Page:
@btulliani
        Agreed. selling the performance parts, does not in any way diminish the value of the real thing. Look at the muscle car market. Anyone can build a clone GTO or clone Chevelle SS or what have you. Yet the 'real deal' retains their values. Also- if you had to build up your own Z28 from spare parts, you would spend way more money than buying the factory car. Just like trying to build a STI from a regular WRX. You can't do it any cheaper than the factory has already done.
        Indubitably
        • 10 Months Ago
        @btulliani
        You wouldn't be saying any of these if you actually purchased a limited run model of any car. You're just being a troll.
        btulliani
        • 10 Months Ago
        @btulliani
        Correction Z/28......
      Jarda
      • 10 Months Ago
      how many years before we can print those on our own? 1, 3?
      Trevor
      • 10 Months Ago
      To bad german brands didn't do this. Do you know how many fake S63, S65, SL65 along with many other models I see in Socal.
      sodamninsane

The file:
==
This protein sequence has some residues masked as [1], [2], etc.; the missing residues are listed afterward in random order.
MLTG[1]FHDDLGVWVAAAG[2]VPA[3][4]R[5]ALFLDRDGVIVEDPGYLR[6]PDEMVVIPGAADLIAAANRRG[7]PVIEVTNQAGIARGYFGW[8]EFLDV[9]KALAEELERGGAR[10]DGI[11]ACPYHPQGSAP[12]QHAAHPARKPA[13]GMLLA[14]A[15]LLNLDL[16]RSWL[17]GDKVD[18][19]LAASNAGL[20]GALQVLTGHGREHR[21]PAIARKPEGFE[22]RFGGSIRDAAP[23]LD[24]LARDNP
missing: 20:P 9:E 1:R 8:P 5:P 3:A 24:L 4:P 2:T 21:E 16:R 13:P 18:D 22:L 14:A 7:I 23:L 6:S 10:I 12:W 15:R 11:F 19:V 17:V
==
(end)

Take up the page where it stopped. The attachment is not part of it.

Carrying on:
• 10 Months Ago
      you guys are missing the boat on the fact that most parts of new models are placed on restriction for the first model year so that dealers are required to contact the company before replacing them. this makes sure that the replacement is valid (IE, the part is really broken and diagnostics are correct) and that the defective parts get sent back to the engineering organizations so improvements can be made. it's not always a grab at making a model "exclusive"
      sstowes
      • 10 Months Ago
      "It would harm the hardcore car's reputation if a replica could be built easily from a much more basic Camaro powered by a V6." Sounds like the "stickers and an APC wing will add 80hp to your Neon" logic. I'm sure V6 Camaro owners were thinking exactly this way...
      jonnybimmer
      • 10 Months Ago